Gates Foundation to Get Bulk of Buffett's Fortune

By Yuki Noguchi
Washington Post Staff Writer
Monday, June 26, 2006

Investment guru Warren Buffett, whose stake in the company he founded is worth $44 billion, disclosed plans yesterday to give nearly all of it away, mostly to the world's largest charitable organization, the Bill & Melinda Gates Foundation.

That revelation in Fortune magazine comes on the heels of Microsoft Corp. co-founder Bill Gates's announcement earlier this month that he would transition from running his company to running his foundation -- and marks a golden age for philanthropic giving akin to that of a century ago, when industrialists such as Andrew Carnegie, John D. Rockefeller and Andrew W. Mellon gave vast amounts of their wealth to the arts and society.

"We agreed with Andrew Carnegie, who said that huge fortunes that flow in large part from society should in large part be returned to society," Buffett, 75, told Fortune in an interview laying out his charitable-giving plans. He said the philanthropy was encouraged by his wife, Susan, who died in 2004.

Buffett, the world's second-richest person, committed to give away his shares in his company, Berkshire Hathaway, to five foundations over time. The bulk of the shares, representing 83 percent of his pledged gift, will go to the Gates Foundation. This year, Buffett's donation to the education- and global-health-focused foundation will be worth about $1.5 billion.

"The amount that Buffett is giving is record-breaking," said Stacy Palmer, editor of the Chronicle of Philanthropy, a District-based newspaper covering the nonprofit world. "The fact that he's giving to the Gateses is unprecedented," she said, because most families have donated to causes in their own name.

Buffett's donation exceeds the amount given by the great philanthropists of the past; Carnegie's givings totaled about $380 million -- $7.6 billion in today's dollars.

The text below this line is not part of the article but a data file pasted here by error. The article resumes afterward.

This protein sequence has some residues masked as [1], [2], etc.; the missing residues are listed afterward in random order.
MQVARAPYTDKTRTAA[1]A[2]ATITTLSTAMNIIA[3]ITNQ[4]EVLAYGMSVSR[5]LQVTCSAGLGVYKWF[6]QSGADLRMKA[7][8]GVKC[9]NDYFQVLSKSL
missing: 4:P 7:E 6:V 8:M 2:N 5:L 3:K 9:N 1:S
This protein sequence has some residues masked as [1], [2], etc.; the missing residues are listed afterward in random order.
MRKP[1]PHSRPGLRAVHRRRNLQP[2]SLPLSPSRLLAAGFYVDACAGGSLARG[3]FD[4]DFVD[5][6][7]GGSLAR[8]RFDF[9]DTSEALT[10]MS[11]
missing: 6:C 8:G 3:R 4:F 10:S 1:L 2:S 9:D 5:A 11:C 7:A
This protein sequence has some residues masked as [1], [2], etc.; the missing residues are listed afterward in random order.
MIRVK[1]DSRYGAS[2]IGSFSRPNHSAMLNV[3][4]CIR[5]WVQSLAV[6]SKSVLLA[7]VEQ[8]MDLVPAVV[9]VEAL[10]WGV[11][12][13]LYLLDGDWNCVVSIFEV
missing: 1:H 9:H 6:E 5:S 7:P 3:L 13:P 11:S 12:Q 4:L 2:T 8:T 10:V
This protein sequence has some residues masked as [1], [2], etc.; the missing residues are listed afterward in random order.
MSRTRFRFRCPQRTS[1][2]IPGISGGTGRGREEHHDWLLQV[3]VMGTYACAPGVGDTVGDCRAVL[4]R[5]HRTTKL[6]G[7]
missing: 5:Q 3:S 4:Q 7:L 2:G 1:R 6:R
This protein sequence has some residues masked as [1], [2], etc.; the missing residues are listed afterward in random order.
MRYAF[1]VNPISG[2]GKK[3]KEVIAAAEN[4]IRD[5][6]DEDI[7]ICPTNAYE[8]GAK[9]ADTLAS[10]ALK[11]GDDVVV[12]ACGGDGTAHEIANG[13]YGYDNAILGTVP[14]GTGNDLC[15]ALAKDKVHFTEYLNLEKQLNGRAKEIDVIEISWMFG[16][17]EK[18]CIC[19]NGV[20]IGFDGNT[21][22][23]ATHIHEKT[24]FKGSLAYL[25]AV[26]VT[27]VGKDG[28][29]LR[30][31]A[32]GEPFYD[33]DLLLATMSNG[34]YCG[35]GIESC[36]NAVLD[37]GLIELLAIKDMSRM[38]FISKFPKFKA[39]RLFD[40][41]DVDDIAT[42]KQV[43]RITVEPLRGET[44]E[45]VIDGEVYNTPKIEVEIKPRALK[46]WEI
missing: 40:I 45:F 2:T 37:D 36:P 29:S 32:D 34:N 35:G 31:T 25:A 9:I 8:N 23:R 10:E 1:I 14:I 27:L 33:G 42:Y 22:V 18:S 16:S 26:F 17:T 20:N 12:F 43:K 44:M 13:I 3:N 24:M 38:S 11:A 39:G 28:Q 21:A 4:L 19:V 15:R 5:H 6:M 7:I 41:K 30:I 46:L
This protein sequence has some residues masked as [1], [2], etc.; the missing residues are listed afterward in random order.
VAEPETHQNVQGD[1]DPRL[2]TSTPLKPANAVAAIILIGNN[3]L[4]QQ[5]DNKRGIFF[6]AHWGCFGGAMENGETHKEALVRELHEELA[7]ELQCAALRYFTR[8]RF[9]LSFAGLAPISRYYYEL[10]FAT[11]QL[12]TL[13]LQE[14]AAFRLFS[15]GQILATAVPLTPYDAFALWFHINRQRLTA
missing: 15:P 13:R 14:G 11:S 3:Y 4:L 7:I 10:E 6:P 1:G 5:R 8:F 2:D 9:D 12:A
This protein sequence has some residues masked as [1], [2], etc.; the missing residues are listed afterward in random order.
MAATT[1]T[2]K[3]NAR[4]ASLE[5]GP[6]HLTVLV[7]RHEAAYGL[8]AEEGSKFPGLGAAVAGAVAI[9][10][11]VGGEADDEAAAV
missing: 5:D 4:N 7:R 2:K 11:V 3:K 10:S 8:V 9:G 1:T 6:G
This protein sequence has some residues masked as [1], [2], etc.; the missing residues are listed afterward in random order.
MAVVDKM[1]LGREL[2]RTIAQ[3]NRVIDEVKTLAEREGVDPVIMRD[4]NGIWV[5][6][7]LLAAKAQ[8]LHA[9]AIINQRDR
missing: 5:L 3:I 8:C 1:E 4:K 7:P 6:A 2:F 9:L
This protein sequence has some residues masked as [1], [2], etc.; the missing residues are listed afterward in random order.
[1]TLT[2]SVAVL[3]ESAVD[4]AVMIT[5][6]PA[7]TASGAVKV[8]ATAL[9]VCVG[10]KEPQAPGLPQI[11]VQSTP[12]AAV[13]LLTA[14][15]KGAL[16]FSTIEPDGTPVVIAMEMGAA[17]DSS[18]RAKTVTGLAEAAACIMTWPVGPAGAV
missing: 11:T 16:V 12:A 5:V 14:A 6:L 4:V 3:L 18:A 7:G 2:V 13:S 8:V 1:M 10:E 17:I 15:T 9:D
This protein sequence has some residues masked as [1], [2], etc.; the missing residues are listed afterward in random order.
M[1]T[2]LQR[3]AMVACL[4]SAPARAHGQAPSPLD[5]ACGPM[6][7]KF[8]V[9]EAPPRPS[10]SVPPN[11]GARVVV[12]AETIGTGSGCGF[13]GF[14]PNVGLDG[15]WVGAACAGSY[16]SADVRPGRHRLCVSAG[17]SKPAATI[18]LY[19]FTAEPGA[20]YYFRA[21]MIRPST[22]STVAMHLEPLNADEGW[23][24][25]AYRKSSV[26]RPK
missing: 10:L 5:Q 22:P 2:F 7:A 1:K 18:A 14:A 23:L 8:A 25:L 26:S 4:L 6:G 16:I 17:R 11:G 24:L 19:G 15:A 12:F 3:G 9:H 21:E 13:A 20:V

Buffett's gift could more than double the size of the Gates Foundation, which already commands a $30 billion endowment. Bill Gates, the only person whose wealth outstrips Buffett's, and his wife, Melinda, have given $25.9 billion to their foundation. Bill Gates and Buffett are close friends.

The Gates Foundation got its start in 1994 and has focused much of its efforts on global health, backing the development, testing, manufacturing and delivery of vaccines for diseases such as malaria, tuberculosis and acute diarrhea that kill millions of children in developing countries every year. Without the $5.88 billion the foundation has given to global health projects, experts have said, many drug companies would have had no financial incentive to devote resources to those vaccines.

It puts about half its money into global health; the bulk of the other half is spent on education initiatives, including increasing U.S. students' high school graduation rates and upgrading technology access in schools and public libraries.

Gates, who for three decades built Microsoft into a dominant computing giant, is heading his foundation's efforts in part to see some of those projects through to completion, experts have said.

"We are awed by our friend Warren Buffett's decision to use his fortune to address the world's most challenging inequities," Bill and Melinda Gates said in a statement released yesterday. "The impact of Warren's generosity will not be fully understood for decades. As we move forward with the work, we do so with a profound sense of responsibility. Working with Warren and with our partners around the world, we have a tremendous opportunity to make a positive difference in people's lives."

Buffett and Bill and Melinda Gates are scheduled to hold a news conference today on the donation.

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